Here's What Both Sides Will Argue In Next Week's Epic Supreme Court Case On Obamacare

Supreme Court

Photo: AP

Two years ago this Friday, Barack Obama signed the Affordable Care Act– often known now as “Obamacare.”Immediately it was challenged in the courts. And next week from Monday to Wednesday, the Supreme Court will hear oral arguments. 

As we’ve been saying it is the most consequential story in politics this year.  

The court is considering all the 26 state-level challenges to the Patient Protection and Affordable Care Act into consideration, including a particularly well-argued case against the mandate from Florida, that strikes down the entire health-care reform law

And they are going to hear a record amount of oral argument next week.

The Court is going to face two crucial questions 1) Whether the “individual mandate” that requires all citizens to buy health insurance or pay a fine is Constitutional 2) Whether the individual mandate is so crucial to the law that the entire thing is struck down, or just the mandate. 

What will the arguments look like? 

ABC has some helpful details. The government side will argue that it has the power to mandate purchase of health insurance through the Commerce clause and the Necessary and Proper Clause:

“The minimum coverage provision [the mandate] is within Congress’ power to enact not only because it is a necessary component of a broader scheme of interstate economic regulation,” Solicitor General Donald B. Verrilli Jr. said, “but also because, within that scheme, the provision itself regulates economic conduct with a substantial effect on interstate commerce, namely the way in which individuals finance their participation in the health care market.”

And the case against Obamacare will argue that this interpretation is not only novel it gives the federal government unlimited power:  

“The individual mandate rests on a claim of federal power that is both unprecedented and unbounded: the power to compel individuals to engage in commerce in order to more effectively to regulate commerce,” Paul Clement, a lawyer for the states, argues in court papers.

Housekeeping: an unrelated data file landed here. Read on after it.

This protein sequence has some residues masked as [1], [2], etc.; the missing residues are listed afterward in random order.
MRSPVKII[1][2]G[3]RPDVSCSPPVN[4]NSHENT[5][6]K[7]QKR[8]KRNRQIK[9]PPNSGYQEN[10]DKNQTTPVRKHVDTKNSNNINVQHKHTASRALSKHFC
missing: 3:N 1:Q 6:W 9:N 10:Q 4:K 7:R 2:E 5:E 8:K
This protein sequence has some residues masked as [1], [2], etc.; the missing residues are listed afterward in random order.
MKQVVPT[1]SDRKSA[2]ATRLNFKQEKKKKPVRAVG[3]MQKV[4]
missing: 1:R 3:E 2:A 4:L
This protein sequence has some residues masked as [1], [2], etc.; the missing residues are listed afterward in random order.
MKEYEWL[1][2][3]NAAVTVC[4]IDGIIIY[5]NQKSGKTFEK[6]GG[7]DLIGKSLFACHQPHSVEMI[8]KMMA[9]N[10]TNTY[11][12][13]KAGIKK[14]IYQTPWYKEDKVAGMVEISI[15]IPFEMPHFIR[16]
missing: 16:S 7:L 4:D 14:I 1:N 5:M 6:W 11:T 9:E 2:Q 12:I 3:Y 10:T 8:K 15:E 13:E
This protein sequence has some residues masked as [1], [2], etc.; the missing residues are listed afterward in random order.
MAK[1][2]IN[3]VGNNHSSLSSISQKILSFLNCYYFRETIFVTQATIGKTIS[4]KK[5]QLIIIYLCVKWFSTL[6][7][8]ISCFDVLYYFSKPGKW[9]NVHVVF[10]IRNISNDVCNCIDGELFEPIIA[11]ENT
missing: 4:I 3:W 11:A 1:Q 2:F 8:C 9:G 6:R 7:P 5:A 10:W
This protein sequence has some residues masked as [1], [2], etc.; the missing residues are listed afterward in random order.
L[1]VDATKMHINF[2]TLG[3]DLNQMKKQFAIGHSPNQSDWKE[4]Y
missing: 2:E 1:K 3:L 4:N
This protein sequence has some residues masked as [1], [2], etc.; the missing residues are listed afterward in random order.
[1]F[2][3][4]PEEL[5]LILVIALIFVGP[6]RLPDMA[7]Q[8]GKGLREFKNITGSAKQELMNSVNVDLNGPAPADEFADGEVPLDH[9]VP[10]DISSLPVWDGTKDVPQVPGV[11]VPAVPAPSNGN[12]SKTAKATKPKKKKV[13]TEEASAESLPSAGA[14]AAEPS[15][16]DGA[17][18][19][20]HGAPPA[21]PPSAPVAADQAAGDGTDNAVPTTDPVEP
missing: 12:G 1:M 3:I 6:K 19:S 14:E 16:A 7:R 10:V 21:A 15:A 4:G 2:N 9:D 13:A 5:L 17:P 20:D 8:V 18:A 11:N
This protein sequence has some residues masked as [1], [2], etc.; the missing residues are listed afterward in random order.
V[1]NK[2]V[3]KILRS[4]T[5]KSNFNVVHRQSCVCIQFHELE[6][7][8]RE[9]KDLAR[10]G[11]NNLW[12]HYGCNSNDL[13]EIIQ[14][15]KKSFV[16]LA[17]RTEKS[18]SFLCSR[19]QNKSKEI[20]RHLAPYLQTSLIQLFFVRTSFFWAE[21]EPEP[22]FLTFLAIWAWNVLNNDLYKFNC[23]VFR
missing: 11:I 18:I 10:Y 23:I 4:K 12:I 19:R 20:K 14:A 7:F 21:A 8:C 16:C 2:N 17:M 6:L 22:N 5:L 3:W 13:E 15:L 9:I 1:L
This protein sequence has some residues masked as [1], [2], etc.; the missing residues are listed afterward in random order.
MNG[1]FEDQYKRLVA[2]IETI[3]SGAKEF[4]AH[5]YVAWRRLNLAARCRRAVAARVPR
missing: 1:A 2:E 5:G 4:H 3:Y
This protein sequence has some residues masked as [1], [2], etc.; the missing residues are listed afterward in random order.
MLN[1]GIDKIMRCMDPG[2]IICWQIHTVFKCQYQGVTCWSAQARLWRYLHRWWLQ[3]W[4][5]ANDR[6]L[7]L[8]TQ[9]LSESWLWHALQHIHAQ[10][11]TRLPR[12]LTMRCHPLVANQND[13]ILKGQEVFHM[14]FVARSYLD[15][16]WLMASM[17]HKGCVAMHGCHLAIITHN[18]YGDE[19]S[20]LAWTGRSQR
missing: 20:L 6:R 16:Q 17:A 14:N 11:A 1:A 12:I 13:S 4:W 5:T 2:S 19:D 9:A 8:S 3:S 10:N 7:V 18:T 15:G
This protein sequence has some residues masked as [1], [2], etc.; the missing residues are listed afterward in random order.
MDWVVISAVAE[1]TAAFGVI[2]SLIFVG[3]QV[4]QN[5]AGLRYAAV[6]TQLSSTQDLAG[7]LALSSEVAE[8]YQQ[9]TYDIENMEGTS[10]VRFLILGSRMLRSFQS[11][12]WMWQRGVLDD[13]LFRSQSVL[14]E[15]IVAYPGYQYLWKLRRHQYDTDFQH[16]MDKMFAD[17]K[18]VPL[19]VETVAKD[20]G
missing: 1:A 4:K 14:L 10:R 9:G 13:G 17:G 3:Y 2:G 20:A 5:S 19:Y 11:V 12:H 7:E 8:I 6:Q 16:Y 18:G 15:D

If Congress can compel individuals into the market place, he says, there are no limits to its power. “Given the breadth of the modern conception of commerce, there is almost no decision that Congress could not label ‘economic’ and thereby compel under the federal government’s theory.”

The ruling that comes down later this year is very likely to change the election.

If some key part of the law (or the entire thing) is struck down, Obama is going to lose his signature legislative accomplishment, and he will likely make the composition of the court a major campaign issue. 

If it is upheld at least some Republican-appointed justices will have ruled in its favour. That is going to cut the legs out of many conservative arguments against the law.

This could be the court’s most controversial case since Roe v. Wade. And it will surely be the most significant case dealing with the Interstate Commerce Clause since the high court struck down parts of Franklin Roosevelt’s New Deal in the 1930s. 

The high court is only allowing a select number of reporters in to witness the arguments. But C-Span will be broadcasting audio recording of them each day. 

We’ll continue to pass you every little bit of news. 

Business Insider Emails & Alerts

Site highlights each day to your inbox.

Follow Business Insider Australia on Facebook, Twitter, LinkedIn, and Instagram.